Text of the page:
What is resilience? Resilience is the concept “which helps describe system responses to change.” (Mori et al., 2016) What is biodiversity? “Biodiversity is often thought to be a key feature underpinning the resilience of ecosystems” (Mori et al., 2016), where ecosystems are the area in which a community of organisms interact. The evidence of this is based on studies on; grassland plant communities, kelp forests in the cold water-rocky climates, and the effects of accelerated environmental change on ecosystems.
In a study done by Isbell et al., “early results suggested that the ecosystem productivity of diverse grassland plant communities was more resistant, changing less during drought, and more resilient, recovering more quickly after drought, than that of depauperate communities.” (Isbell et al., 2015). This means that the grassland plant communities diversity resulted in a more adaptable and stronger surviving population following and during drought. If the resilience of this ecosystem was not affected by the biodiversity, it is a small scale example of how our climate alone could destroy an ecosystem. It also reflects how a species or an entire population would become extinct due to their inability to adapt.
In a study done by Steneck et al., kelp forests were studied in different geographical locations of North America that suggest the shifting market for fishing targets, to the kelp-grazing herbivores, has caused an influx in the ecosystems in which they normally effect. The effect of this is simply the localized extinction of the herbivore and in doing so in some cases, the kelp forest. As said more specifically by Steneck, “continued fishing down of coastal food webs has resulted in shifting harvesting targets from apex predators to their invertebrate prey, including kelp-grazing herbivores. The recent global expansion of sea urchin harvesting has led to the widespread extirpation of this herbivore, and kelp forests have returned in some locations but, for the first time, these forests are devoid of vertebrate apex predators.” (Steneck et al., 2002)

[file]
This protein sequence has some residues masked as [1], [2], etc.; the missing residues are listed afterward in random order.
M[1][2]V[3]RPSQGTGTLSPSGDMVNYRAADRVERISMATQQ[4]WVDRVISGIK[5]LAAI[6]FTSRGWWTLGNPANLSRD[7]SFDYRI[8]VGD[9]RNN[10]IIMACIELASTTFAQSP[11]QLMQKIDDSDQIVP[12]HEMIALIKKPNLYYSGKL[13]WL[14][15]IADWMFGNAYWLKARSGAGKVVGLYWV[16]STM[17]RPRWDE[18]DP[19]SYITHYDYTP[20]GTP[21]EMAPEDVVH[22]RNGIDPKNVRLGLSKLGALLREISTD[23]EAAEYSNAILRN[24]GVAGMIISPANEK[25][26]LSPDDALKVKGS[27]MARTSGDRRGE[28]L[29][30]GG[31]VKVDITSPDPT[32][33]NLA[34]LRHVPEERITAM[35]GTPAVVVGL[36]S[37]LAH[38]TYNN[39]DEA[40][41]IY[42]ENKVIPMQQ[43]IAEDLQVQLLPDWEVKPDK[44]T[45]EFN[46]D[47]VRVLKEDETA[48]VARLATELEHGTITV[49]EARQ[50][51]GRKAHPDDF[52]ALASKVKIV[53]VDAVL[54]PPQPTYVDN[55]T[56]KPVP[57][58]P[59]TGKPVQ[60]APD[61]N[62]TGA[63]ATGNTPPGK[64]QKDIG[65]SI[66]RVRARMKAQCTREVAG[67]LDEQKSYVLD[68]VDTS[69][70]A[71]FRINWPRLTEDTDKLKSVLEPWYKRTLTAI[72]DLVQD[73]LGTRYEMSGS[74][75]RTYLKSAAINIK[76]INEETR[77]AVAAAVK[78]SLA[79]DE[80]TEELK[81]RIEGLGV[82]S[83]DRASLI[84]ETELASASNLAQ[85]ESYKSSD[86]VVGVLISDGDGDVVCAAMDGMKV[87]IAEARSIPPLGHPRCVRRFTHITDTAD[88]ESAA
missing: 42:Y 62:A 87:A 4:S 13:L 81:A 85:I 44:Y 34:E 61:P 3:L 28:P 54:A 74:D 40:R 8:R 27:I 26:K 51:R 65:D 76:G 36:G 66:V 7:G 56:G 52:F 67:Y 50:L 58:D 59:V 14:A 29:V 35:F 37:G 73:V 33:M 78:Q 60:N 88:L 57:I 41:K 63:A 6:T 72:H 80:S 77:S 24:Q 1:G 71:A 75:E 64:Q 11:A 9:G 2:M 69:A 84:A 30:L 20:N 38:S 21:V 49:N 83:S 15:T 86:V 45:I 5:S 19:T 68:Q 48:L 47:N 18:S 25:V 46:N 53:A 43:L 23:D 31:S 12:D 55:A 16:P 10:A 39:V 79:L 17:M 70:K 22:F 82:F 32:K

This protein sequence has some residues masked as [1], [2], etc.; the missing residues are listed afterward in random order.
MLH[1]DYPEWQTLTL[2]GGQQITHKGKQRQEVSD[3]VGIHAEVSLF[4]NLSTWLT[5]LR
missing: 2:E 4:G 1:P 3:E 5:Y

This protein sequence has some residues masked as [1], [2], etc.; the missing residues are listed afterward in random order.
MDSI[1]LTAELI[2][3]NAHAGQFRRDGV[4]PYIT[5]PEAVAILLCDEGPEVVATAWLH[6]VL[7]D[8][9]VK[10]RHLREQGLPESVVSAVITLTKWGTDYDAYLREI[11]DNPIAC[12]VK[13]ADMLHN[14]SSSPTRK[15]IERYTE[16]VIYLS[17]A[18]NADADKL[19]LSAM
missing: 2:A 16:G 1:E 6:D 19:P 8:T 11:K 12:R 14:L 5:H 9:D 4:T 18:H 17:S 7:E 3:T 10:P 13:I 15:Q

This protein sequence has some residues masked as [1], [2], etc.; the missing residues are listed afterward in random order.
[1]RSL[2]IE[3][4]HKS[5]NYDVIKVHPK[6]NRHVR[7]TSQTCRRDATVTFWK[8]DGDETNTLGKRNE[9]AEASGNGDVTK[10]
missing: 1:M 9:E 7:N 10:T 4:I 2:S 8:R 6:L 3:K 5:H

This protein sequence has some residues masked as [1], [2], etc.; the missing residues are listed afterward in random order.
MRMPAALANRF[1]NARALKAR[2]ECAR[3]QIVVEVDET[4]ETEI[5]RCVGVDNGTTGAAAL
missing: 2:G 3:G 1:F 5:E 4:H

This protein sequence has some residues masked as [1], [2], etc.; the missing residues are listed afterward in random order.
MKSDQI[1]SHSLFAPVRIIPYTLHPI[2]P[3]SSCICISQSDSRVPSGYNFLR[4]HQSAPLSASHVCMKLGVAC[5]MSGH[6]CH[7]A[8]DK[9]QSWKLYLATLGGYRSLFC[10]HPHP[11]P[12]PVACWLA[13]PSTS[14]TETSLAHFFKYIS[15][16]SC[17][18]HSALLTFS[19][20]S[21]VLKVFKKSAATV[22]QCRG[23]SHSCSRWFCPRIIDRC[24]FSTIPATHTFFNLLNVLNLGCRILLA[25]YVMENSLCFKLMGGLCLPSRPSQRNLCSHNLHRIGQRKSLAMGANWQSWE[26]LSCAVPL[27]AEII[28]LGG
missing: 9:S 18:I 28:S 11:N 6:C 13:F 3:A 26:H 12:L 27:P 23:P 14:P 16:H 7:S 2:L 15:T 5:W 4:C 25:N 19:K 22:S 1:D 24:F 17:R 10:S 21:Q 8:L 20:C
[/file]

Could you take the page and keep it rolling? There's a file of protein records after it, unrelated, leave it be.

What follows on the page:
Finally, in a study done by Oliver et al., they find that “accelerating rates of environmental change and the continued loss of global biodiversity threaten functions and services delivered by ecosystems.”(Oliver et al., 2015) The research is specifically formulated around the long-term necessity of a strong, biodiverse culture in order to positively impact the ecosystem and that the “maintenance of ecosystem functions and services under substantial predicted future environmental change (i.e., their ‘resilience’) is crucial.” (Oliver et al., 2015) This affirms the answer to our question that biodiversity is crucial to the resilience of an ecosystem in both short-term and long-term.
In conclusion, the works done by Isbel et al., Steneck et al., and Oliver et al., have led us to answer that the biodiversity of an ecosystem affects the resilience of an ecosystem. This is evidenced by the success of the developed grassland plant communities over underdeveloped communities as well as by the deforestation of kelp forests due to kelp-grazing herbivores becoming extirpated.